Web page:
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BSC 201 Exam 3
Terms in this set (64)
group of actually or potentially interacting species in the same location. Bound together by a shared environment and a network of influence each species has on the other
Species Richness (S)
number of species
Species Evenness (E)
*maximal when all species equal
How do species richness (S) and species evenness (E) contribute to diversity?
includes number and abundances of species
E + S
What do dominance-diversity plots show?
rank abundance plot and species-abundance distributions
* plots species (ranked by their abundance) and their abundance
species sequentially take a fraction of available resources
Ex.) British dinner table
Log Series distribution
a few dominant species but most species have low abundance
Ex.) well groomed lawn; grass is abundant with a few other species in low abundance
few species very common, few extremely rare, most intermediate
Broken stick model
Everyone gets the same amount of resources
Explain the difference between alpha, beta, and gamma diversity.
Alpha: within a local habitat unit
Beta: between habitat units
Gamma: total global diversity of all habitats
Stating the effects on the two species (harm, neutral, benefit), what are the five nonneutral
possible categories of two species interactions?
1.) competition (-,-)
2.) Mutualism (+,+)
3.) Predation/Parasitism (+,-)
4.) Commensalism (0,+)
5.) Amensalism (0,-)
between members of different species
Ex.) bunnies and lettuce
among members of one species
lion eats an antelope
*tapeworm living inside of a human
oxpecker and a zebra
barnacles on a whale
release of chemical toxins by plants that can inhibit the growth of other plant species
What is the difference between a fundamental niche and a realized niche?
Fundamental niche is where a species can exist and realized it where it actually exists
*affected by interactions with other species (predation, parasitism, competition)
What are distribution patterns of organisms that are suggestive of strong interspecific
patterns of realized niches suggest underlying competition
Why are experiments needed to conclusively demonstrate interspecific competition?
Such an experiment would typically have treatments removing one species, adding more
of one species, and a control. What are the predictions for the second species based on
the hypothesis of interspecific competition? Give two examples of such experiments
discussed in class.
outside forces could be affected the populations in unseen ways
*removing one species: predict increase in second species
*add a species: predict a decrease in competitor
2.) kangaroo rats(large removed), pocket mice, and deer mice --> smaller seed eating rodents increase and insectivorous species did not change in number
Lotka-Volterra competition equations
What do the parameters in equations mean?
intra-specific competition: (k1-N1)/k1
Interspecific competition: N1
Why is a competition coefficient used?
competition may be asymmetrical
*effect of species 1 on species 2 may not be the same vice versa
If interspecific < intraspecific competition, and vice versa, what values will the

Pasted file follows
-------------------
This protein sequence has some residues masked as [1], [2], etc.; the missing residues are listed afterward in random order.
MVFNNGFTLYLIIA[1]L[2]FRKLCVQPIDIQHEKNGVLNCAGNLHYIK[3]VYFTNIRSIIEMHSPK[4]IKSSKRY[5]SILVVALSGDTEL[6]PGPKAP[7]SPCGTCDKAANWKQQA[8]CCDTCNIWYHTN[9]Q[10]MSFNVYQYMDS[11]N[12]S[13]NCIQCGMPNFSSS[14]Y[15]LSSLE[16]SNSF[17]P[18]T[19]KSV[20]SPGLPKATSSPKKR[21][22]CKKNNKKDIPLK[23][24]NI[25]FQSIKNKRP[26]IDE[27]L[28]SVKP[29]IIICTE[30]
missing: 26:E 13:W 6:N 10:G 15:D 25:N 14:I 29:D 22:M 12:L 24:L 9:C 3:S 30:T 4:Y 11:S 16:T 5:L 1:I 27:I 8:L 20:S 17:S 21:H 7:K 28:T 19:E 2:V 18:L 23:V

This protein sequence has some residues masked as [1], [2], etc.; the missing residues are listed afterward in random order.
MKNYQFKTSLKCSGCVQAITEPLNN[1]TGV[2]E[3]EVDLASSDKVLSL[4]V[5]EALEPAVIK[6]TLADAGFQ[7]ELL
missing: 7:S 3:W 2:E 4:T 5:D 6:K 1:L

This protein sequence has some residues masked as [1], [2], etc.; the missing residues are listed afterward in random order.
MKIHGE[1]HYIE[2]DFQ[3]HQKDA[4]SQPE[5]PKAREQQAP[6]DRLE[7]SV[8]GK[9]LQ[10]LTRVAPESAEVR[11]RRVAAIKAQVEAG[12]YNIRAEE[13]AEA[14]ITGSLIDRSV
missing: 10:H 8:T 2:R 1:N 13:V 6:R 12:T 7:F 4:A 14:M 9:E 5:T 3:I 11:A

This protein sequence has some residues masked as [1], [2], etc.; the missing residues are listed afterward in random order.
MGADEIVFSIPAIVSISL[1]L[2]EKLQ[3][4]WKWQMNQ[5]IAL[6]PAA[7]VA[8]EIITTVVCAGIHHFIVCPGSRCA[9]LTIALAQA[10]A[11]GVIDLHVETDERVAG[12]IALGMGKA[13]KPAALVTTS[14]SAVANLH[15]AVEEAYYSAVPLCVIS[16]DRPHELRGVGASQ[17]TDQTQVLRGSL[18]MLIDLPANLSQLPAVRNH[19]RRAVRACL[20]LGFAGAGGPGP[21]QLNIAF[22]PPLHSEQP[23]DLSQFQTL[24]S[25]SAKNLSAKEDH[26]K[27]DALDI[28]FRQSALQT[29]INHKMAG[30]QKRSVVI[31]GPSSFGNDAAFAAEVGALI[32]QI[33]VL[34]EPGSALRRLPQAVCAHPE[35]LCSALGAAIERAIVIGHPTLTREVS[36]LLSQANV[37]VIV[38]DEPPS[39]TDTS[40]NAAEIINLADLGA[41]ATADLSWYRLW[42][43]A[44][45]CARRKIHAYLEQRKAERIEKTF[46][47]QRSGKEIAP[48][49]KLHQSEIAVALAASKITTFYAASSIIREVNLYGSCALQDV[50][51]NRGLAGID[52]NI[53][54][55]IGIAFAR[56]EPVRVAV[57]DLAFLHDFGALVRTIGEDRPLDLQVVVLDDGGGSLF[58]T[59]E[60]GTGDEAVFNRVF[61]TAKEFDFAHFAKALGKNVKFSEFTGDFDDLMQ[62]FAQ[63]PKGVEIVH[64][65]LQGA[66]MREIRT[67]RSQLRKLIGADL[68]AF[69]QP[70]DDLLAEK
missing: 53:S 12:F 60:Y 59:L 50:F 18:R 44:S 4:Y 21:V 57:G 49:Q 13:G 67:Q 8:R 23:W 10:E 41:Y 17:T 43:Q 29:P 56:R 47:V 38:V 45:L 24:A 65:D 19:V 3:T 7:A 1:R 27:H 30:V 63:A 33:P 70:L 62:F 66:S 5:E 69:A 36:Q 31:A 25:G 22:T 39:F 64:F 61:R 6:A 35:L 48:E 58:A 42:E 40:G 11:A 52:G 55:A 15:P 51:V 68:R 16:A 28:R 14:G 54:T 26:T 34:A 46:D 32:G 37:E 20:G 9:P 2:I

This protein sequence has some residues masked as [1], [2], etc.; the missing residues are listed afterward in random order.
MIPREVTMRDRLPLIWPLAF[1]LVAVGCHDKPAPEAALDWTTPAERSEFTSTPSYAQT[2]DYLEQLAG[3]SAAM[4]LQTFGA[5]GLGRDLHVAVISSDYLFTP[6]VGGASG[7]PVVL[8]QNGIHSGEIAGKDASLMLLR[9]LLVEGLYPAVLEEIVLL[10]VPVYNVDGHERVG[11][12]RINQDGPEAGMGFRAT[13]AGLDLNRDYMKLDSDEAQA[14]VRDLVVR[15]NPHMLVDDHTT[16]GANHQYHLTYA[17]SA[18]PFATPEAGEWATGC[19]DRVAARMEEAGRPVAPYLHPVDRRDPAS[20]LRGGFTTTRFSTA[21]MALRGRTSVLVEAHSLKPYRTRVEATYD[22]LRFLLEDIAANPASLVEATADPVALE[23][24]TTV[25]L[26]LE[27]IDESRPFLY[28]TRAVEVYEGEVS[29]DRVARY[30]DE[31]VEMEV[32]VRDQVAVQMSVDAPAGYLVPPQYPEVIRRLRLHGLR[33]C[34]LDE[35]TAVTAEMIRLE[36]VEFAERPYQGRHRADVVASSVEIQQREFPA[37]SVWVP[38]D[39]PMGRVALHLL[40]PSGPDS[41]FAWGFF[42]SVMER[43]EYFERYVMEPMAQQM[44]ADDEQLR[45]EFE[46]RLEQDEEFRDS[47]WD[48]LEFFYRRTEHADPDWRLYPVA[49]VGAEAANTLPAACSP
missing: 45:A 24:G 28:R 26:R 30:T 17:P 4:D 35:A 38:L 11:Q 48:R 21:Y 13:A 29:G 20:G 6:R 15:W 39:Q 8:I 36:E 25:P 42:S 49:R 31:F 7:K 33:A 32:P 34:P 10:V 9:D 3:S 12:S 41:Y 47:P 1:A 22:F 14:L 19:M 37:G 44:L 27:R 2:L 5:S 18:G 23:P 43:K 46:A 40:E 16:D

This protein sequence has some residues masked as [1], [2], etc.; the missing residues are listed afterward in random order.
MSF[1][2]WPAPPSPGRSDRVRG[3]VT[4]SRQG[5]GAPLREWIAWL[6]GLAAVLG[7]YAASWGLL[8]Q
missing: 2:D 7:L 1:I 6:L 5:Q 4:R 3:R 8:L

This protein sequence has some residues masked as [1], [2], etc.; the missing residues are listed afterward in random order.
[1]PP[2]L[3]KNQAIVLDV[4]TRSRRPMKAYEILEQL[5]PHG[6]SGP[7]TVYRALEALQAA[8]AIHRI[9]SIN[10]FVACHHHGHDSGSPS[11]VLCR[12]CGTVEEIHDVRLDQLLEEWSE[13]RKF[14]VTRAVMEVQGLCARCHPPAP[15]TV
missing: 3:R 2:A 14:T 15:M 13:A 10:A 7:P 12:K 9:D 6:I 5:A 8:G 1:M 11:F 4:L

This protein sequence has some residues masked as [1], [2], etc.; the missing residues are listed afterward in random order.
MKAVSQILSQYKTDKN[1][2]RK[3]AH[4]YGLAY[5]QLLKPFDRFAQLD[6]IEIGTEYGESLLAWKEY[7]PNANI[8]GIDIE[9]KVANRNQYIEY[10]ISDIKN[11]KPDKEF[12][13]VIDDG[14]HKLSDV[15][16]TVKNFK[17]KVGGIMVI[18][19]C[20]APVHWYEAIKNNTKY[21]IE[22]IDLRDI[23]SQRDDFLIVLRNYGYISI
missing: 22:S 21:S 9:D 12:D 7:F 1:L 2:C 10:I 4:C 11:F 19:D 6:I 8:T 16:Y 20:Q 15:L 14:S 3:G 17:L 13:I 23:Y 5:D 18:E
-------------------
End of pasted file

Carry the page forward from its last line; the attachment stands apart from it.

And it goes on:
competition coefficient take?
*Competition coefficient < 1
interspecific < intraspecific competition
*Competition coefficient > 1
interspecific > intraspecific competition
Why are we interested in the model equilibrium?LVCM
to determine if there is coexistence between the two species or if one drives the others to extinction
What will be the equilibrium points?
Joint Equilibrium: neither species' numbers changing
What are zero-growth isoclines on a phase plane diagram?
line that represents all of the combinations of species 1 and 2 that result in one species having a growth rate of zero
*aka null clines
Plot and describe in words and mathematically based on inequalities the basis of
the four possible outcomes of the Lotka-Volterra competition model.
1.) Species 1 always wins: species 1 line to the right of species 2 line (lines don't cross means one specie will drive the other to extinction)
2.) Species 2 always wins: sp2 to the right of sp1
3.) Unstable equilibrium: carrying capacities are furthest away from the origin; which species persists is undetermined
4.) Stable equilibrium: stable coexistence
When will there be stable coexistence based on the Lotka-Volterra competition
*α12 < 1 (intraspecific competition stronger for species 1 than interspecific competition)
*α21 < 1 (intraspecific competition stronger for species 2 than interspecific competition)
How does the outcome of the Lotka-Volterra competition model relate to the idea of
niche shows how species use resources
*more interspecific competition leads to greater niche overlap
*more intraspecific competition leads to less niche overlap
How does Gause's Paramecium experiment show the principles of competitive exclusion
and competitive coexistence, and the links to niche overlap?
when interspecific competition is high (niche overlap) then exclusion occurs
*when 2 species have the same niche, the stronger competitor will eliminate the other
Approximately how often, when tested, is the hypothesis of inter-specific competition
upheld, how often is the competition asymmetric? (Based on Connell and Schoener
What effect will competitive exclusion have on the community properties of richness
reduce species richness (S) and evenness (E)
Using the example of Connell's barnacles (lecture and simutext Barnacle Zone) explain
how environment and competition can shape species distributions.
Specie A will go high and Specie B will go low when competing for land